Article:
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Question Answers

Q.1 Boojho wants to know if there is any advantage of vegetative propagation. (page 135)
Ans. Plants produced by vegetative propagation take less time to grow and bear flowers and fruits earlier than those produced from seeds. The new plants are exact copies of the parent plant, as they are produced from a single parent.
Q.2 Boojho wants to know how the male gamete in the pollen grain reaches the female gamete present in the ovule. (Page 137)00
Ans. A pollen grain on the stigma grows in a tiny tube, all the way down the style to the ovary. This pollen tube carries a male gamate to meet a female gamate in an ovule.
Q.3 Boojho wants to know why flowers are generally so colourful and fragrant. Is it to attract insects ? (Page 138)
Ans. Flowers are so colourful and fragrant to attract insects which help in the process of pollination.
NCERT TEXTBOOK EXERCISE         (Page 141 – 142)
Q.1 Fill in the blanks:
(a) Production of new individuals from the vegetative part of parent is called…………
(b) A flower may have either male or female reproductive parts. Such a flower is called……..
(c) The transfer of pollen grains from the another to the stigma of the same or of another flower of the same kind is known as………..
(d) The fusion of male and female gametes is termed as……..
(e) Seed dispersal takes place by means of………, ………. and………
Ans. (a) vegetative propagation; (b) unisexual flowers; (c) pollination; (d) fertilisation; (e)wind insects, water.
Q.2 Describe the different methods of asexual reproduction. Give examples.
Ans. The various methods of asexual reproduction are:
(i) Vegetative propagation, for example stem cutting of rose or Champa.
(ii) Budding, for example reproduction in yeast by budding.
(iii) Fragmentation, for example Fragmentation in spirogyra. 
(iv) Spore formation, for example reproduction in fern.
Q.3 Explain what you understand by sexual reproduction?
Ans. In this type of reproduction male gamete (sperm) combines with the female gamete(ovum) in animals to form zygote.
Q.4 State the main difference between asexual and sexual reproduction.
Ans. Sexual Reproduction
(i) It occurs both in lower and the higher organisms but mostly in higher plants and animals.
(ii) In it, there is fusion of two (male and female) gametes and for this the sex is required. 
(iii) The new individual formed is identical to the parent.
Asexual Reproduction
(i) Usually occurs in lower organisms. 
(ii) Only one parent is sufficient in a sexual reproduction.
(iii) The new individual formed is similar but not identical to the parents.
Q.5 sketch the reproductive parts of a flower.
Reproductive parts of flower
Fig. Reproductive parts of a flower.
Q.6 Explain the difference between self-pollination and cross pollination. 
Ans. The transfer of pollen from the another to the stigma of a flower is called pollination. If the pollen lands on the stigma of the same flower, it is called self- pollination. When the Pollen of a flower lands on the stigma of another flower of the same plant, or that of a different plant of the same kind, it is called cross- pollination.[Fig (a)and (b)].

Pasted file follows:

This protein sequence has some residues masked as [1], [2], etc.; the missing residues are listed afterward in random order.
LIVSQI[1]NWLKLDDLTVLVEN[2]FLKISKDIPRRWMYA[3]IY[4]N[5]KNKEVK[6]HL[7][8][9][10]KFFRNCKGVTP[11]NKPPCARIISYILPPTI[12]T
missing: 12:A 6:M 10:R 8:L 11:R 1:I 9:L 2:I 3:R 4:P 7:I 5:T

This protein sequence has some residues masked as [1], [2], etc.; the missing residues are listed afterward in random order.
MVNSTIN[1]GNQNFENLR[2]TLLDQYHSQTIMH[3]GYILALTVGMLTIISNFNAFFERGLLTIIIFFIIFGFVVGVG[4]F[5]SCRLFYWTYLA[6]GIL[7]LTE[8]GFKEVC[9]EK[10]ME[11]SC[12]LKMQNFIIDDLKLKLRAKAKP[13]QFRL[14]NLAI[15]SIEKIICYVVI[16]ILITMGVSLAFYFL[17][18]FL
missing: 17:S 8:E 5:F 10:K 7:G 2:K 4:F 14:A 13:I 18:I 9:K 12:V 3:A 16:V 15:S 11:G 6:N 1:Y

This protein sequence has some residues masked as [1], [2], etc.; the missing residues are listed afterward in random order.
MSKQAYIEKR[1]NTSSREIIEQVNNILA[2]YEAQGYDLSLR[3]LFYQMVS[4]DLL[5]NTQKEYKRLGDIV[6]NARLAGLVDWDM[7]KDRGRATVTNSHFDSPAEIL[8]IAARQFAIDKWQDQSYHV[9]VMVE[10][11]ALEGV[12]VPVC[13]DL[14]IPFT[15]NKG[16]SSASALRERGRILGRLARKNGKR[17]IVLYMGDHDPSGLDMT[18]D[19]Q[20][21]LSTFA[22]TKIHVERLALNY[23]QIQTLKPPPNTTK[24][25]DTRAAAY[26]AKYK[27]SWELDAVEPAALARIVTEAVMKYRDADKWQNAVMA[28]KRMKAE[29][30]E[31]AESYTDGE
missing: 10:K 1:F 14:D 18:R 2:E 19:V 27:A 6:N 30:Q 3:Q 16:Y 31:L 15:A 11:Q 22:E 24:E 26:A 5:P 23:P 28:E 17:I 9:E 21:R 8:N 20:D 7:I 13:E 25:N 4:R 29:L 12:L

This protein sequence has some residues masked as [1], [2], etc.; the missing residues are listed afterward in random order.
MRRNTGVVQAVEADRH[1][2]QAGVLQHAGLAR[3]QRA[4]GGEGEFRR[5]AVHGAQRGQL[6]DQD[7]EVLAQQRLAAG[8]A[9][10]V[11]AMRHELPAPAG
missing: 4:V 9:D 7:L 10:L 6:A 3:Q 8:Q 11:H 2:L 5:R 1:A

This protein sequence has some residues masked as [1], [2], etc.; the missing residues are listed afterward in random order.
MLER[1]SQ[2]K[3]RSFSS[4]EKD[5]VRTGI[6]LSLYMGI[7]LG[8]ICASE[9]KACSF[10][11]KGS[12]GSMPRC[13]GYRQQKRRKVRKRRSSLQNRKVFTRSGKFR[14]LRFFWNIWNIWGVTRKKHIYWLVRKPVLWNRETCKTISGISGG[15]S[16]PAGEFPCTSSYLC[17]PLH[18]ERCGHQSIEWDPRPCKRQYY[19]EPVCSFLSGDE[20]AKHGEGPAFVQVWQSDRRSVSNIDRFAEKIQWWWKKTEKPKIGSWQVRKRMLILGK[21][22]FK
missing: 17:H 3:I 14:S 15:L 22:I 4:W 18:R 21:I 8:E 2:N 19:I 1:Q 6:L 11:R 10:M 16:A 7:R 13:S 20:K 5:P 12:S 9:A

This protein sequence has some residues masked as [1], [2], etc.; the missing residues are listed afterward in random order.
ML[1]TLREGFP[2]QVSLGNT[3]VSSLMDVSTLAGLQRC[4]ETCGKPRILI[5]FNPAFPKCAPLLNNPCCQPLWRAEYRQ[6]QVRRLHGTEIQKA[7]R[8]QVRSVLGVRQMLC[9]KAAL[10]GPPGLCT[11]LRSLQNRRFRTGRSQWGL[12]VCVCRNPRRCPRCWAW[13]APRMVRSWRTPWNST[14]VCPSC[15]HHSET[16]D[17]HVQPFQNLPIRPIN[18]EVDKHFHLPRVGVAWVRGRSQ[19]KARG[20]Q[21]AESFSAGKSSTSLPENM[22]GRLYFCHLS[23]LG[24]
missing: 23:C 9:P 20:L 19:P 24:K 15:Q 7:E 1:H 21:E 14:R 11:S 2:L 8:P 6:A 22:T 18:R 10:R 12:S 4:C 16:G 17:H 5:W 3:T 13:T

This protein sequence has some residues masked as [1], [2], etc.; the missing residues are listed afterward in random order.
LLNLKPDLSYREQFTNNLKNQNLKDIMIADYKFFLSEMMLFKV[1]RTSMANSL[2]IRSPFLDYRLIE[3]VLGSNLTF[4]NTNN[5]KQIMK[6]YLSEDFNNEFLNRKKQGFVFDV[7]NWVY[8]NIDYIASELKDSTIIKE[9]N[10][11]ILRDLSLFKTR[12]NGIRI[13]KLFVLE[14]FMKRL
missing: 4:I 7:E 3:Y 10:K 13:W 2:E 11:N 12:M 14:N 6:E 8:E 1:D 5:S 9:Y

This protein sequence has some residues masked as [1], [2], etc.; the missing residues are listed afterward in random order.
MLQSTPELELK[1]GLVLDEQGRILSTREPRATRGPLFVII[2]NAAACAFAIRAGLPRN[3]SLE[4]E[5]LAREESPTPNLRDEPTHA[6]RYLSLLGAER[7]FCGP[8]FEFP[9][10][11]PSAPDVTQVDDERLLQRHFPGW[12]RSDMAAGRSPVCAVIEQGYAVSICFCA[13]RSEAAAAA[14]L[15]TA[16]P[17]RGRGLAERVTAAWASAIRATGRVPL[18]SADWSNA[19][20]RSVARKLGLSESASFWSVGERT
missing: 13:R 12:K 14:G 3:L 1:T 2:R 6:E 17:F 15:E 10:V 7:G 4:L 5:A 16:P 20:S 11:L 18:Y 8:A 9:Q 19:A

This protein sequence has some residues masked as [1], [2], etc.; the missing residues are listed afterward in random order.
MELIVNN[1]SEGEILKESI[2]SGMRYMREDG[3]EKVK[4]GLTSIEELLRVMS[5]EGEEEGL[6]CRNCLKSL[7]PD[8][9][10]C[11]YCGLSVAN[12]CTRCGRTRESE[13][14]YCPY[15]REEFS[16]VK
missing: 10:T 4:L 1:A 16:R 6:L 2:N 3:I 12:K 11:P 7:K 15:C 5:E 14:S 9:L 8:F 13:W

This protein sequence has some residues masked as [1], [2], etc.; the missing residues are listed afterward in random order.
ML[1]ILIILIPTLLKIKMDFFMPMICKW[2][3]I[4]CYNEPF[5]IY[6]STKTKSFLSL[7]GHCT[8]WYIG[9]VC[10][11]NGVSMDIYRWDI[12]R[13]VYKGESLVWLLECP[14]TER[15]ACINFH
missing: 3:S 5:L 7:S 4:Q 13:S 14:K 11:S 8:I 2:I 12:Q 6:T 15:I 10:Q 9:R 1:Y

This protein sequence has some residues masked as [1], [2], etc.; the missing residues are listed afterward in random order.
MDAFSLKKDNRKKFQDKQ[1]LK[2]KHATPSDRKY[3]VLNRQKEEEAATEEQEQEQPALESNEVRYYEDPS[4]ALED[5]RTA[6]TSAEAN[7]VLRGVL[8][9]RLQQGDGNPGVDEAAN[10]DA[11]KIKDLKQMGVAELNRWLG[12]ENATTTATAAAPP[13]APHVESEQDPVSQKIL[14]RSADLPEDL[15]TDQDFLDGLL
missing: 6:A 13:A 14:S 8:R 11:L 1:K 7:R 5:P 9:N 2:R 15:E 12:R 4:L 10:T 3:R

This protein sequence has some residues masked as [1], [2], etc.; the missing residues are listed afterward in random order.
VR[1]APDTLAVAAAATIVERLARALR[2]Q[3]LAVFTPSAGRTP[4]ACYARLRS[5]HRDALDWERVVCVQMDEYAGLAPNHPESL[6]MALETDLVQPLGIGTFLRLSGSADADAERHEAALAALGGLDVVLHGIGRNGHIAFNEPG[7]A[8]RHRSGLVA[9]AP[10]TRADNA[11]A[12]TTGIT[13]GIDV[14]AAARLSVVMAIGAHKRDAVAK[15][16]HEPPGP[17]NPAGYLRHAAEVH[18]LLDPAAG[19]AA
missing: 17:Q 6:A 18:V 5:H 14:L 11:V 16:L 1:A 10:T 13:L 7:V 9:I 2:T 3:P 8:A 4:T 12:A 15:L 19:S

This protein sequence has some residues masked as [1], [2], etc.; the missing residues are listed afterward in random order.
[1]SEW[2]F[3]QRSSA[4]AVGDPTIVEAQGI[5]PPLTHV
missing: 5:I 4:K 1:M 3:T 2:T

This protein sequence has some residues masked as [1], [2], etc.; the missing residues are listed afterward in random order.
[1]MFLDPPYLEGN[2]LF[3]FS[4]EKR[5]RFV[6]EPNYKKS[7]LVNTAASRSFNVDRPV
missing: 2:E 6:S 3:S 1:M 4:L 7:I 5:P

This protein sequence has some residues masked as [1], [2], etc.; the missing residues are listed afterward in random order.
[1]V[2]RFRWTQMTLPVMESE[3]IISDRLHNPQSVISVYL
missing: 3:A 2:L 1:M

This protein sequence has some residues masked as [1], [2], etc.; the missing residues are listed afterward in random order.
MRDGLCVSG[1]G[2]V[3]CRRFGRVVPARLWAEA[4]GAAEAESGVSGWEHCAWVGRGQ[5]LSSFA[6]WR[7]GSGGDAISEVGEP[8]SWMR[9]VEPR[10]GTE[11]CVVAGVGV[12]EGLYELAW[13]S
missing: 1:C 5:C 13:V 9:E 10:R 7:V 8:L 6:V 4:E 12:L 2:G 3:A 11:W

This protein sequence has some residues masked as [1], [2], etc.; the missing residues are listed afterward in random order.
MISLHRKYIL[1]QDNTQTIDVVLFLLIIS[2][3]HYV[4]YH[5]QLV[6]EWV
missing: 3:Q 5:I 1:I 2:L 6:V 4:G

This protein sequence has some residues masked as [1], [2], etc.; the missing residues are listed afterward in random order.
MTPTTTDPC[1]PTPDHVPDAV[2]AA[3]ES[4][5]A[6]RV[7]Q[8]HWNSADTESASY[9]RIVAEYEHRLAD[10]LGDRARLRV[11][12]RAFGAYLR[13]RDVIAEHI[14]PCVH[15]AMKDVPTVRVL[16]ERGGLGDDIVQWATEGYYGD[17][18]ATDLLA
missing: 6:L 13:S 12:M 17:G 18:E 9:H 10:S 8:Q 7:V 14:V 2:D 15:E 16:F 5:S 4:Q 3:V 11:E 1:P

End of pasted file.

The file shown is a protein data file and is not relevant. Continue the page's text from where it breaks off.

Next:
Fig. Pollination in flowers.
Q.7 How does the process of fertilisation take place in flowers? 
Ans. Fertilisation is the process in which male and female gametes fuse together. In flowering plants the Pollen fuses with ovules present in the ovary to form a zygote, which later on develops into seed.
     Fig. Fertilisation (zygote formation) in flowers.
Q.8 Describe the various ways by which seeds are dispersed.
Ans. In nature same kind of plants grow at different places. This happens because seeds are dispersed to different places. Sometimes, after a walk through a forest or a field or a park, we may have found seeds or fruits sticking to our clothes. 
Seeds and fruits of plants are carried away by wind, water and animals. Winged seeds such as those of drumstick and maple [fig. (a) and (b)], light seeds of grasses or hairy seeds of aak (Madar) and hairy fruit of sunflower [Fig. (a),(b)], get blown off with the wind to far away places. Some seeds are dispersed by water. These fruits or seeds usually develope floating ability in the form of spongy or fibrous outer coat as in coconut. Some seeds are dispersed by animals, especially spiny seeds with hooks which get attached to the bodies of animals and are carried to distant places. Examples are: Xanthium (Fig.) and Urena.
Fig. Seeds of
(a) drumstick and 
(b) Maple. 
Fig. (a) The hairy fruit of sunflower and 
        (b) hairy seed of Madar (aak).
some seeds are dispersed when the fruits burst with sudden jerks. The seeds are scattered far from the parent plant. This happens in the case of castor and balsam.
               Fig. Xanthium
Q.9 Match items in column I with those in column II
Column IColumn II
(a) Bud(i) Maple
(b) eyes(ii) Spirogyra
(c) Fragmentation(iii) Yeast
(d) Wings(iv) Bread mould
(e) Spores(v) Potato
 (vi) Rose
Ans. (a) (iii); b (v); (c) (ii); (d) (i); (e) (iv).
Q.10  Tick (✓) the correct answer.  
(a) The reproductive part of a plant is the:
(a) leaf (b) stem (c) root (d) flower. 
(b) The process of fusion of the male and the female gametes is called :  
(a) fertilisation (b) pollination (c) reproduction (d) seed formation. 
(c) Mature ovary forms the: 
(a) seed (b) stamen (c) pistil (d) fruit. 
(d) A spore producing plant is: 
(a) Rose (b) bread mould (c) potato (d) Ginger. 
(e) Bryophyllum can reproduce by its :
(a) stem (b) leaves (c) roots (d) flower.
Ans. (a) (iv); (b) (i); (c) (iv); (d) (iii); (e) (ii).

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